The Big Idea

What bank credit tells us

| August 4, 2023

This document is intended for institutional investors and is not subject to all of the independence and disclosure standards applicable to debt research reports prepared for retail investors.

Weakening credit in public market commercial real estate and leveraged loans have led some investors to argue that it’s just the tip of the iceberg. The bigger problem, they argue, is at banks. Bank loans may be weaker than the ones backing securities, and broader credit may be melting below the surface. But current default rates on public loans and bank loans tell a different story. There is no iceberg. Bank credit, including smaller bank credit, looks as strong or stronger so far than loans in the public market.

The worried investors argue that commercial real estate operators and business owners that borrow from smaller banks run enterprises especially vulnerable to current Fed policy. The loans usually have a floating rate. The borrowers have fewer tenants or customers. Or rely on a narrower set of products or geographic markets. And management may not have as much depth or experience as the team at larger enterprises. All of these risks come to the surface with the rising cost of covering the interest expense on their bank loans. Some investors worry that persistently high fed funds rates will slowly erode the quality of bank loan books, tighten credit, slow the economy and eventually hurt credit quality in the public markets. At least that’s the theory.

Commercial real estate loans

Available delinquency numbers on commercial real estate do not show weaker bank loans. In fact, bank loans look much stronger than CMBS. Over the last year or so, delinquencies on bank commercial real estate loans have run at only 25% or less of the rate on CMBS (Exhibit 1). At the end of March, the most recent date when the Fed published aggregate bank loan delinquencies, commercial real estate showed a 30-day or longer delinquency rate of only 76 bp. CMBS at the end of March, according to Trepp, showed a 30-day or longer delinquency rate of 309 bp.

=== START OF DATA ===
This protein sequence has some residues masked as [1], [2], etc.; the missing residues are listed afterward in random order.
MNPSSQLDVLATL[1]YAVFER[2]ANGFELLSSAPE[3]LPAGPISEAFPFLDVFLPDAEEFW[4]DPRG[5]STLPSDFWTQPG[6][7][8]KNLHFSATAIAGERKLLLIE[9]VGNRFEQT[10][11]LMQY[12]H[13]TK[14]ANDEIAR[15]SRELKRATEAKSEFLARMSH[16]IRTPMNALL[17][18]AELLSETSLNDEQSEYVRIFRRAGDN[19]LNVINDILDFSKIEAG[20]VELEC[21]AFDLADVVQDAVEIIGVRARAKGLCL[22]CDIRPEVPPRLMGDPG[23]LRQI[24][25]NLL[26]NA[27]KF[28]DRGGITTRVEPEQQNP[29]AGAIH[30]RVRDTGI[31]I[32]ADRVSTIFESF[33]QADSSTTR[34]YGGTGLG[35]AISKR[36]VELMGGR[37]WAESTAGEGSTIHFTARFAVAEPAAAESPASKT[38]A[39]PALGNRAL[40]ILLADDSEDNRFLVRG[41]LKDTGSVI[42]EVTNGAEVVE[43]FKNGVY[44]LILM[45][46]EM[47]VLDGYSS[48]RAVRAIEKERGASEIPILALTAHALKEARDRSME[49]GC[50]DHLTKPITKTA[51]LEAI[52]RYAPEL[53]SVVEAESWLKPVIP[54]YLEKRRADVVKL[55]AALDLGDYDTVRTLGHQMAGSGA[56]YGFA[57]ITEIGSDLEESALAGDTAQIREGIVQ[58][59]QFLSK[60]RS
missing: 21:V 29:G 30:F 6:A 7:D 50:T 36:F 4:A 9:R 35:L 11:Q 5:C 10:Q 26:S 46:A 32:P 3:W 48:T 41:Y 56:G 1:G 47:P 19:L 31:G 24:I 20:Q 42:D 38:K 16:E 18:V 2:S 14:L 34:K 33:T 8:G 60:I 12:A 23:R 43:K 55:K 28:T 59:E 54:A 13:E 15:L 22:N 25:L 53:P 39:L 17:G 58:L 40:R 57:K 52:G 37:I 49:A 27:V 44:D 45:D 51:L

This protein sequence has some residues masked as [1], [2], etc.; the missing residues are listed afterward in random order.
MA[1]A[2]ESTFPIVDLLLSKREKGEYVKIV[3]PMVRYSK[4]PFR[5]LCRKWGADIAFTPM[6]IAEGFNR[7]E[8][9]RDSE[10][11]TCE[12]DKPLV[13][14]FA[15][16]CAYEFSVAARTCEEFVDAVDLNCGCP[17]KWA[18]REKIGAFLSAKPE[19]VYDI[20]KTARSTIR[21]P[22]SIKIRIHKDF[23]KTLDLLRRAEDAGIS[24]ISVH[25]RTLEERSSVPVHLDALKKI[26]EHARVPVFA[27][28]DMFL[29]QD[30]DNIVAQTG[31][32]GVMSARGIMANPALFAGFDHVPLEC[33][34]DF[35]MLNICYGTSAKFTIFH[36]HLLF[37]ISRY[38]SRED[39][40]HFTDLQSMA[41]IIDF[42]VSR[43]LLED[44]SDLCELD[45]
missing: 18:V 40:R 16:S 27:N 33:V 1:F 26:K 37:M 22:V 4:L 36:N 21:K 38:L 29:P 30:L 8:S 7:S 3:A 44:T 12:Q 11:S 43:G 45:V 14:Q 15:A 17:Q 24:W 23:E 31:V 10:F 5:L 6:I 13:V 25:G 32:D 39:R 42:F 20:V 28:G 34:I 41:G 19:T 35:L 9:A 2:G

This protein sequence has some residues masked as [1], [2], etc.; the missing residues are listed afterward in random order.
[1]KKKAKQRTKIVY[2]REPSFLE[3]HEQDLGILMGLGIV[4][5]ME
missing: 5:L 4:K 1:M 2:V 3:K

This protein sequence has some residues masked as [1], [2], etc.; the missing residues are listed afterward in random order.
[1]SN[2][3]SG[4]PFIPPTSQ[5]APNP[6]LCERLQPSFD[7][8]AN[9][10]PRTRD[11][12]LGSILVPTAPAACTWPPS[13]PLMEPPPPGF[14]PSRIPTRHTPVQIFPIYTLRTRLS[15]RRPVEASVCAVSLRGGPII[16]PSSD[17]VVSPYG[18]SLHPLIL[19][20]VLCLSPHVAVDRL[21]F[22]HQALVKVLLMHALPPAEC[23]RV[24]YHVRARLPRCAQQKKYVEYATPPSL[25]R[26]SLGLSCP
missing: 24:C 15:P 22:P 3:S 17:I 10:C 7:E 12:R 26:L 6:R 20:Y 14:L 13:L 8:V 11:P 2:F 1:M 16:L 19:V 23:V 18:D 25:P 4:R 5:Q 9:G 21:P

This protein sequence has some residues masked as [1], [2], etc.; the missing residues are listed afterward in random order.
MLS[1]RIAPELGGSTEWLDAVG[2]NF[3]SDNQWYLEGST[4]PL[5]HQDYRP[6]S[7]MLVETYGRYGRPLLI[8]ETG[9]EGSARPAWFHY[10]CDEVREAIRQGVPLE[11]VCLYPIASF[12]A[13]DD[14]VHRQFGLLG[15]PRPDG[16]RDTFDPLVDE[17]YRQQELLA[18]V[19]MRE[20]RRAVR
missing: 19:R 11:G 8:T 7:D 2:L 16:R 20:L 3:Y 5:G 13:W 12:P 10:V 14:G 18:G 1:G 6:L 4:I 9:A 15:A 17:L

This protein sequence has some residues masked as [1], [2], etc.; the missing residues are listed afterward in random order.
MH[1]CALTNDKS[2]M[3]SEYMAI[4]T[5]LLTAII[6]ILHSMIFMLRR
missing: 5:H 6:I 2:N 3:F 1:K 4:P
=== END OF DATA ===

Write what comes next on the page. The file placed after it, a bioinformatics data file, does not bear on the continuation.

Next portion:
Exhibit 1: Delinquencies make bank CRE loans look stronger than CMBS loans

Note: Bank data shows loans 30-days or more delinquent and still accruing interest as well as nonaccrual loans.
Source: Federal Reserve, Trepp, Santander US Capital Markets

These numbers deserve a good challenge. There are almost certainly material differences between bank and CMBS portfolios in the mix of office, retail, multifamily, industrial and other property types. These are almost certainly differences in geography. There are likely differences in underwriting and loss mitigation. Aggregate delinquencies do not indicate whether the identical loan held by a bank or a securitization has different risk. But banks and securitizations likely do not hold the same loans. These aggregate differences still add up to much lower delinquency rate for banks.

Another read on the possibility that smaller banks end up with riskier loans—a source of some investors’ concern—is to compare delinquencies across large and small banks, an angle that again suggests no iceberg. Smaller banks more often than not show lower delinquencies on commercial real estate loans than larger banks (Exhibit 2). Banks outside the Top 100 make an estimated 23% of all bank commercial real estate loans. Delinquencies on commercial real estate loans made by smaller banks ran below the rate on loans from larger banks through the 1990s and 2000s and only exceeded larger banks from mid-2013 to mid-2020. As of March, the 100 largest banks showed 30-day or longer delinquencies of 96 bp while smaller banks showed 49 bp.

Exhibit 2: CRE loans by smaller banks usually look stronger than loans by larger

Note: Bank data shows loans 30-days or more delinquent and still accruing interest as well as nonaccrual loans.
Source: Federal Reserve, Santander US Capital Markets

Again, there could be material differences between commercial real estate loans made by small and large banks. But the aggregate risk of the smaller bank loan portfolio looks lower.

Business loans

The picture on business loans is more nuanced. Here, banks still show better loans than public markets on average, but not always. Bank loans to business since early 1999 show a median 30-day or longer delinquency rate of 145 bp while the Morningstar/LCD index of broadly syndicated leveraged loans show a median rolling 12-month delinquency rate of 181 bp (Exhibit 3). Delinquency rates on bank loans show much less volatility than leveraged loans, so sometimes leveraged loan defaults swing well below and well above bank rates. Through March this year, bank delinquencies on business loans stood at 97 bp with leveraged loans at 132 bp

Exhibit 3: Bank business loans often stronger than broadly syndicated loans

Note: Bank data shows loans 30-days or more delinquent and still accruing interest as well as nonaccrual loans. Morningstar/LCD data shows broadly syndicated leveraged loans in the last 12 months declared in default.